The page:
Last month, the NCAA unexpectedly announced a proposal to change the longstanding first-time transfer rule to allow all Division I athletes to immediately play at the new school if they meet established criteria. The announcement came as a surprise. Even more of a surprise is how quickly the rule change would go into effect: fall 2020.
While some are celebrating this move as a step in the right direction for college athletes, others are concerned about the NCAA’s motives according to a Feb. 26 Sports Illustrated article. Ellen Staurowsky, EdD, professor in the Sport Management program of the LeBow College of Business, explained what the rule change means for college athletes and why the NCAA’s quick move should be noted.
Q: What would the proposal to change the transfer waiver process mean for college athletes?
Staurowsky: Under current NCAA policy, first-time transfers can immediately compete for their new teams in all sports except baseball, men’s and women’s basketball, football and men’s ice hockey. Supported by the Big Ten and the Atlantic Coast Conference (ACC), the latest proposed change to the transfer waiver process liberates athletes in those five sports from the requirement of serving a year in residence before competing and unifies the process for athletes who meet established criteria.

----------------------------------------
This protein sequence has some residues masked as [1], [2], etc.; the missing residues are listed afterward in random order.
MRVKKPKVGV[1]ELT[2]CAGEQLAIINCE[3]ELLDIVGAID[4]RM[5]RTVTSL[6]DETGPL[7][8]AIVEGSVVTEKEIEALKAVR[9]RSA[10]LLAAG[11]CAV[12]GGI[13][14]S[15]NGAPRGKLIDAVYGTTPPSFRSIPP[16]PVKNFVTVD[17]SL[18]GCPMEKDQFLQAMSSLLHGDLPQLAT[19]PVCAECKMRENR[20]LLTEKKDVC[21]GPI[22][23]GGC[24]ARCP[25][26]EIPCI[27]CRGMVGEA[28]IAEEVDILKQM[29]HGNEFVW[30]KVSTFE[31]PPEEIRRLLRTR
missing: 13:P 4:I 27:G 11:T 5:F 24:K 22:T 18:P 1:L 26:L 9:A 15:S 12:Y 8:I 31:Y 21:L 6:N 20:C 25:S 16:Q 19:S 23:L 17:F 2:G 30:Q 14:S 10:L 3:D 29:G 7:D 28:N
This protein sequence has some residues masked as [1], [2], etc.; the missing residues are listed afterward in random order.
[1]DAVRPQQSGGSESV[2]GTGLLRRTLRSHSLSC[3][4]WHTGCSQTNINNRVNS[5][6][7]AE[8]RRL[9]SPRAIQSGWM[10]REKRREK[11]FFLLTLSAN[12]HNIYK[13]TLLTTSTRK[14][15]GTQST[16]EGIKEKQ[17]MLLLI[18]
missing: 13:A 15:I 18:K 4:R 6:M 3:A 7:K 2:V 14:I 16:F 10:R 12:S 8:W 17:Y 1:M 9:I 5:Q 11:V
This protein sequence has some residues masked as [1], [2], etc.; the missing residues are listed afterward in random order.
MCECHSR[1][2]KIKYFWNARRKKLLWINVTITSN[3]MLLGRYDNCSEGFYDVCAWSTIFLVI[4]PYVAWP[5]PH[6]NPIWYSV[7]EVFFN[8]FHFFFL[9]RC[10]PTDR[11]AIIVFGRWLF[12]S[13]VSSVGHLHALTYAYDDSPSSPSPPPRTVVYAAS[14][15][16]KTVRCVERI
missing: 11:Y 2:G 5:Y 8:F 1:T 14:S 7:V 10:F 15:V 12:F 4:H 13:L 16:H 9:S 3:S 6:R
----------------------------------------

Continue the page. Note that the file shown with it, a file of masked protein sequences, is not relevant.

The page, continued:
Moving forward, should the proposal be approved in April of 2020 by the NCAA Division I Council, athletes in all sports seeking to transfer for the first time would be immediately eligible to compete if they were released from their previous institution, were academically eligible when they left their previous institution, were able to maintain their academic progress at their new institution and were under no disciplinary suspensions.
Notably, this proposed change does not alter the existing NCAA bylaw on transfers but expands the reach of the waiver process so that it covers this group of athletes who were singled out and treated differently than other NCAA Division I athletes in the transfer process.
Read more on the Drexel News blog.